The AU Howard Performing Arts Center

Inaugural Concert 2003

The sound of children singing broke the absolute silence, as the opening notes in a cascade of music reverberated around the room and into the ears and hearts of those who listened. The rich clear singing, enhanced by an auditorium that, like a fine instrument, amplifies the touch and sound of a skilled performer, was stunning. It was the start of a memorable evening for performers and audience alike, the inaugural concert of the new Howard Performing Arts Center at Andrews University.

For over forty years, Andrews University has dreamed of having an auditorium, an elegant facility in which to perform, a gathering place that would be a cultural focal point for both the university and the surrounding community. In October 2001, John and Dede Howard, musicians and philanthropists in the community, in response to hearing about this dream, met with Niels-Erik Andreasen, AU President, for the first time. Agreements were reached and the Howards made a commitment for a sizeable donation to AU, one that would cover half of the cost of such a facility.

Plans were drawn by architects and acoustical consultants, costs determined, fundraising initiated, construction agreements reached, and in March 2002,on a wintry cold day, a spirited groundbreaking took place. From the start, contractors met deadlines for construction as promised. The building process was accelerated through the use of precast units, the exterior walls consisting of 53 precast panels weighing 27 tons each. They are over three feet thick and block all outside sounds. These walls and the fact that all mechanical functions associated with a hall of this size are isolated helped create an absolutely silent interior.

Acoustical engineering was done by Kirkegaard Associates, internationally known for their work with such notable facilities as Chicago's Orchestra Hall, Davies Symphony Hall in San Francisco, the Barbican Concert Hall and Royal Festival Hall in London, and the Atlanta Symphony Center. The result is a wonderfully resonant spacious auditorium finished in aesthetically pleasing wood and randomly placed stone surfaces. It is a transparent setting which demands that performers play well and project in a convincing manner if they want to connect with the audience.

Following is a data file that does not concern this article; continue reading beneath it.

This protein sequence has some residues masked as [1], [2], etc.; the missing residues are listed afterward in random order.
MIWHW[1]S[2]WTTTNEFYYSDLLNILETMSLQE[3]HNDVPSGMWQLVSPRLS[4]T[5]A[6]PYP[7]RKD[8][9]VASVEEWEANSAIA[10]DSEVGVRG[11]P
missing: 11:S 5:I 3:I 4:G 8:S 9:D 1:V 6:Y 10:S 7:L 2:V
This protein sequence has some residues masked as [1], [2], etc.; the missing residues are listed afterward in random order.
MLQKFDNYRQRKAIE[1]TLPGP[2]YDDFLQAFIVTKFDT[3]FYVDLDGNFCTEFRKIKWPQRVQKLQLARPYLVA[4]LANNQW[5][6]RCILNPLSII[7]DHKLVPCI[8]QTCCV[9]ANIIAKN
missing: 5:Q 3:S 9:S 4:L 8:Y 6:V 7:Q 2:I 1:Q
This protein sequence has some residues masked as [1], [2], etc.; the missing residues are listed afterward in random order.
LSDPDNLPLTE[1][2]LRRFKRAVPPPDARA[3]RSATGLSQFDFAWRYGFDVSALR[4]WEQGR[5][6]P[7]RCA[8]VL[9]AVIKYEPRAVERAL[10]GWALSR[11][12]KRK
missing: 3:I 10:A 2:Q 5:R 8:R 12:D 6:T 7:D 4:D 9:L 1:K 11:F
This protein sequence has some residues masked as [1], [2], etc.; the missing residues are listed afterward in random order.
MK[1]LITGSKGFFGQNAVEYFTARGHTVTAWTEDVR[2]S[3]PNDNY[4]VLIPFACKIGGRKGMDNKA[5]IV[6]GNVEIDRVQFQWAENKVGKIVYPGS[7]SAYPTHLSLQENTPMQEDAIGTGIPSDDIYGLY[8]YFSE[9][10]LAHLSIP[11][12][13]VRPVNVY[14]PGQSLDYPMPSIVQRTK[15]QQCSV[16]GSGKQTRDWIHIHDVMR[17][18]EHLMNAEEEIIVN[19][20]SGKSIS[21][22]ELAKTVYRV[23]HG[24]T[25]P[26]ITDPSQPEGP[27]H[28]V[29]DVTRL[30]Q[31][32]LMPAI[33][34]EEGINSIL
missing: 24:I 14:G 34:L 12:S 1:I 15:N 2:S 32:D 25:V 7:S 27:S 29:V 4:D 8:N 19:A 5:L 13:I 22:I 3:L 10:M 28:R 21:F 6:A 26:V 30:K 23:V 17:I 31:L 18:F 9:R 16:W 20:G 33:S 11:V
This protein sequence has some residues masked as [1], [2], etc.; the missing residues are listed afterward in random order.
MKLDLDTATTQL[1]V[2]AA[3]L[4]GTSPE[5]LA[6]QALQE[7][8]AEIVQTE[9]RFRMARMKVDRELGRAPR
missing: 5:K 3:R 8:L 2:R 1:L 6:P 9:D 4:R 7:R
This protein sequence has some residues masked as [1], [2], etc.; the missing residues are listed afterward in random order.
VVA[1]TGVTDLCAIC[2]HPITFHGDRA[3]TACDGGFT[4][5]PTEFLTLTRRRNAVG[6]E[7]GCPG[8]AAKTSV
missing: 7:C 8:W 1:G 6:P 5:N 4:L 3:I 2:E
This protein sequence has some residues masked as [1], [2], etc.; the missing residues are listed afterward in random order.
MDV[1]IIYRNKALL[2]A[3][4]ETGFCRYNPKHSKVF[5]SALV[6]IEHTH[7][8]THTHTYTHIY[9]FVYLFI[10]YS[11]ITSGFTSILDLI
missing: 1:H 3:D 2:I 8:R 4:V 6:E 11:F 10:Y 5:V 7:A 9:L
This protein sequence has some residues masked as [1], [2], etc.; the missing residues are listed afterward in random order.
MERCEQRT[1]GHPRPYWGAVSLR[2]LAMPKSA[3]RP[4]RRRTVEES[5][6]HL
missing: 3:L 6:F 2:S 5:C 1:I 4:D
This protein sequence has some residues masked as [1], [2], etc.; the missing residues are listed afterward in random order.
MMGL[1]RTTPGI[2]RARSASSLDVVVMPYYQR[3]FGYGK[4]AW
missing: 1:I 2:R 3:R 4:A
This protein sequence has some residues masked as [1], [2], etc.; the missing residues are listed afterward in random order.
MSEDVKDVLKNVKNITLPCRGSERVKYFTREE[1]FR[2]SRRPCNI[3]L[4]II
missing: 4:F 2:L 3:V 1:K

Acoustics can be adjusted through the use of curtains that close and open by remote control. Presets are possible for curtains on the sides and those on the back wall. Changes can be made quickly, even between numbers within a concert where differing groups are performing.

With a seating capacity of 832, including 417 on a sloped main floor, 265 in the balcony, 38 in boxes, and 112 in an elevated area behind the stage that can double as a choir loft, the auditorium creates an intimate ambiance. The stage, which is elevated about two feet above floor level, is capable of seating an orchestra of 120. A spacious two-story lobby provides an impressive entry to the hall and an attractive place for visiting during intermissions.

Derek Bradfield, manager of Howard Center, began planning for its opening months earlier. Volunteers from the community and campus were trained for their roles as ushers, greeters, and box office staff. Lighting, sound, and recording technicians became familiar with the equipment and controls in this state-of-the-art facility and, finally, the musicians were given a chance to rehearse in the auditorium, after it had been "tuned" by an acoustician. The tuning process had been done a few weeks earlier by filling the auditorium with a "hard hat" audience and using various tests and measuring devices while different persons and groups performed.

Peter Cooper, chair of the music department and a piano soloist in the opening concerts, described his first practice there:

It was a profoundly moving experience, first because of the reality of the space itself and then the silence. It was completely silent. It was like the room was saying, "Just do something, but you have to know what you want to do.

He continued,

The beauty of this hall is that it is requiring everyone who plays there to think more about the kind of sound they want to make. The sheer joy of doing anything you want and having the room produce it is both challenging and exciting.